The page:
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Many people say that gendered language is especially important in Japanese. To a point, I can understand this, but only to a certain distance. For example, if I (Fe/male) were to say 'Wow, that show was impressive!', in a neutral pitch, it wouldn't sound queer if I were male of female. However, if I were to say 'Ooh, that show was fantastic!' (generally female sounding), or 'Damn, that show was fucking awesome, man.' (generally male sounding), it wouldn't be wrong, but to some it would sound quite strange.

I can understand this in Japanese too, but some stress it to a point I can't believe. For instance, for the most part, things in Japanese seen as 'masculine' (most common examples I've heard), are: 僕、俺、だ(copula)、か(interrogative); and ones seen as 'feminine' are: 私、あたし、です、〜ます、の (interrogative)、わ. Now, keep in mind, 私、です、〜ます、only apply in casual conversations and situations, and in polite ones, it is 'correct', and wouldn't be 'feminine'. Similarly, の as an interrogative, I hear isn't feminine in some situations as well, and わ is sometimes used by males, and in some dialects, it's not feminine at all. (correct me if I'm wrong).

Also, things seen as masculine, I hear females saying all the time, and at no sacrifice to their femininity. Although I have yet to hear a woman say 俺, there has been no shortage to the amount of women saying 僕、だ、か. Although more women are using 'masculine' language than men using 'feminine' language, it is still there.

I have heard that if you don't use the appropriate set, people will be confused, maybe upset. If you mix them, you may be seen as gender non-conforming. Is this really true? Just how important is gendered language in Japanese?

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closed as not constructive by ssb, Dono, istrasci, nkjt, jkerian May 16 '13 at 14:22

As it currently stands, this question is not a good fit for our Q&A format. We expect answers to be supported by facts, references, or expertise, but this question will likely solicit debate, arguments, polling, or extended discussion. If you feel that this question can be improved and possibly reopened, visit the help center for guidance.If this question can be reworded to fit the rules in the help center, please edit the question.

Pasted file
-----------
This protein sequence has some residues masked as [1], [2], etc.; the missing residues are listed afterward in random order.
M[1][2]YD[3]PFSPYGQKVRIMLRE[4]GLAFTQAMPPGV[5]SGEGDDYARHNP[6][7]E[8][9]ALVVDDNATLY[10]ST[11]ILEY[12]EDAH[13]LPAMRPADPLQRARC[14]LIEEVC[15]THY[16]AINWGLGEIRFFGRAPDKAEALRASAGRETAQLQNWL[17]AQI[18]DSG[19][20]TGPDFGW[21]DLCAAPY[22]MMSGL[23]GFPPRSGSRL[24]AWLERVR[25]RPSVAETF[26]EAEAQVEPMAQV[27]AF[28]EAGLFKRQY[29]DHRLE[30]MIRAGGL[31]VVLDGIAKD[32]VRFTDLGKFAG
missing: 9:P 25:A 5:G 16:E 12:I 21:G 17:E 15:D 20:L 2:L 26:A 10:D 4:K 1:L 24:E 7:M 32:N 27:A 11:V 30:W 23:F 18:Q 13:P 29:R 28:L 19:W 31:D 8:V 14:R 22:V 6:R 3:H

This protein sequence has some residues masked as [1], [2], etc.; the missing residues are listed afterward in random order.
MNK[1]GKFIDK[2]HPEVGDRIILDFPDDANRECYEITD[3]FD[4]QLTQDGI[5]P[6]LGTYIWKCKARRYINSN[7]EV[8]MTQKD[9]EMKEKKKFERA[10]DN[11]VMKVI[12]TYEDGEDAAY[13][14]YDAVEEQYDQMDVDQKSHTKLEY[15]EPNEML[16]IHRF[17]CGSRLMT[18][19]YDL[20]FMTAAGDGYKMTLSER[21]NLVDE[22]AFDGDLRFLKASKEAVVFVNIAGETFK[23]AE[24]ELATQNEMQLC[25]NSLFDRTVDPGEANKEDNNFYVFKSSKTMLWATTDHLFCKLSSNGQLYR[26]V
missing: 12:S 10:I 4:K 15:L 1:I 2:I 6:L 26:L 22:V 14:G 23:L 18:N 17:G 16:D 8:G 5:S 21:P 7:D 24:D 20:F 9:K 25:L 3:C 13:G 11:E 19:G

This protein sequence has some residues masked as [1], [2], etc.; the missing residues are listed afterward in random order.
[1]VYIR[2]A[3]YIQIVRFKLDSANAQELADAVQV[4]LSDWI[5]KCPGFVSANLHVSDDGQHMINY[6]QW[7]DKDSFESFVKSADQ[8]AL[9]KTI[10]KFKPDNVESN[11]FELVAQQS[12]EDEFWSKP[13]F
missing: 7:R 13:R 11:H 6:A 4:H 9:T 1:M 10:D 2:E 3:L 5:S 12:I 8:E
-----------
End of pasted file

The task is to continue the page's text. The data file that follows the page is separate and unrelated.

This 'question' meanders through several opinions, conjectures and sub-questions before eventually asking a subjective question. Some subjects here, if reformulated into a more concise format, would certainly be welcome as separate questions. Many of the more specific questions actually have been answered in other questions such as this question and its various duplicates, the feminine-speech and gender tags. – jkerian May 16 '13 at 2:56
"Just how important is gendered language in Japanese?" -Very. – yadokari May 16 '13 at 4:04
I'm afraid your examples are biased. Personally I never heard (in textbooks) that だ, か are masculine and です, ~ます are feminine. This, and the overall tone of your post, is more like flame-inviting than truth-seeking, to my eye. – firtree May 16 '13 at 7:39
It is strange, but not rude or offensive (unless the speech is also rude or offensive). And even the degree of strangeness depends on context. Imagine a girl wearing jeans. It is totally okay in some situations but questionable in others. Just the same, saying 僕 is okay for a teenager girl playing fighting games in a game center, but looks strange for a housewife shopping for groceries. Though no one would be offended. (俺 is not only masculine, but also somewhat rude or arrogant.) Generally, it just adds a certain extra sense to speech, and it's up to you to decide if it is appropriate or not. – firtree May 19 '13 at 9:03
I think the idea of masculine/feminine words described in the question is too simplified. I know a woman in 20s using 俺. / At least, we do not care about non-natives' accents much. Yet, we can guess who have taught Japanese to them. If you met a Japanese speaking grammatically broken English in a perfect southern accent, probably you will be interested, but I think that should be all. / Also, rude words are sometimes offensive but it is because they are used intentionally. So, to be offensive, you need to speak fluently and make others sure that you are using rude words intentionally. – Keita ODA Oct 19 at 14:34

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